Created by panGenerator, “Apparatum” is a custom made apparatus with digital interface that emits purely analogue sound. It is inspired by the heritage of the Polish Radio Experimental Studio – one of the first studios in the world producing electroacoustic music.
Review of the exhibition last month at the Asia Culture Center in Gwangju, South Korea – a collection of 12 works questioning the essential meaning and significance of the data world.
Created by Luiz Zanotello, Habitat of Recognition explores the material dimensions of digital technologies by examining the intra-active tensions between the distinction and convergence of matter.
Created by the artist collective WERC, “Pixi” is a digital organism located in a dutch forrest, inspired by the complex patterns that exist in nature and questions whether a technical natural phenomenon can imitate the complex aesthetics of nature or interact with it.
CG artist Alan Warburton recently created an incisive video essay that describes the contemporary digital image as “spectacle, speculation, spam” and points at a few related practitioners and studios worth considering.
The latest iteration of a decade-long investigation into modular construction systems by Canadian Artist Jesse Jackson, Marching Cubes is an algorithm-inspired syntax for building volumes from 3D printed blocks.
Created by Diogo Tudela, Athletics of Transcendence explores how traditional craftsmanship can appear to legitimise and provide depth to otherwise flat computational constructs.
In a little over a week, the 6th edition of TADAEX festival (Tehran Annual Digital Art Exhibition) takes place at Mohsen Gallery in Tehran, Iran. It’s a strong manifestation of the digital scene in Tehran and the people who make it possible, it features Iranian digital artists as well as far reaching international network of collaborators thanks to an ongoing residency program with NODE Forum for Digital Arts.
CAN reviews “Digital Design Theory,” a recent Princeton Architectural Press text compiling writing from over five decades of thought on computation and design.
In the countryside surrounding the town of Modena, immersed in peace and silence, a big luminous country farmhouse is home to one of the most up and coming protagonist on the Italian digital art scene: fuse*. We were lucky enough to have the chance to meet up with Mattia, to ask him about his, and his team’s, passion for using innovative techniques and aesthetics used in their work, continually seeking new ways and means: the secret of their relentless and overwhelming success.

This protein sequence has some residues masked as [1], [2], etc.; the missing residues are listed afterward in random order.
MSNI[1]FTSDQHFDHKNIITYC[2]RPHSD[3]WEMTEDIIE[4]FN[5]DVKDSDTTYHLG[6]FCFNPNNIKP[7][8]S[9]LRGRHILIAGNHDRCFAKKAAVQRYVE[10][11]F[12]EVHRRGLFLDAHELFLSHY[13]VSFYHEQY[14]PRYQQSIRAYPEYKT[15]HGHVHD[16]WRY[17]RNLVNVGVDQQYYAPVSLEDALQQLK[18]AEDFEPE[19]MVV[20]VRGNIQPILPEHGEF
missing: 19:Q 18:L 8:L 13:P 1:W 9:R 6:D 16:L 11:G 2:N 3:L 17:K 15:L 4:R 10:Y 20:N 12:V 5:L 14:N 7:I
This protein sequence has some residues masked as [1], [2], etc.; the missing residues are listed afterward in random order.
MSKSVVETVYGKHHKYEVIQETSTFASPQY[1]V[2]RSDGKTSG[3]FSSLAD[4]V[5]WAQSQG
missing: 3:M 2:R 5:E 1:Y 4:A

As 2015 winds down we look back at almost 200 extraordinary projects we’ve covered this year on CAN. And as is the case every year, picking the ten ‘best’ is hard if not impossible, as each of them has driven the conversation around the state of art and design in their own unique way. And yet, the following ten works stuck with us and, if anything, make great starting points for reflection and inspiration as we head into the new year. Until we continue our coverage in early January: happy holidays and thank you all for a great 2015!
Created by Refik Anadol in collaboration with Kilroy Realty Corporation and SOM Architects, Virtual Depictions: San Francisco is cinematic and site-specific data-driven sculpture consisting of 90 minutes long dynamic visuals projected in the building lobby’s 40-foot-tall screen and visible from the street.
Created by James Boock, Sound Revival is a range of objects and a custom 3-Way sound system that uses the analogue means of materials and mechanical movements to manipulate sound.
At CAN we don’t really care for lists. But as we look back as the year winds down, we’re known to make an exception. To keep up with our tradition, we present our most memorable projects of the year.
Will digital technologies make an impact on democracy? Is the future museum an online environment? Could an app redefine past and present? What more can online participation involve? How does cultural exchange take place online?
Jeremy Rotsztain takes you on a virtual safari across an infinite painting where with each gesture you encounter new species of brush strokes and colorful patterns which endlessly redraw, connect and change colour.
Perception of Consequence project represents two fluid-evolving forms are placed in a reversible entropic system and simulated to resemble evolving human states and emotions.
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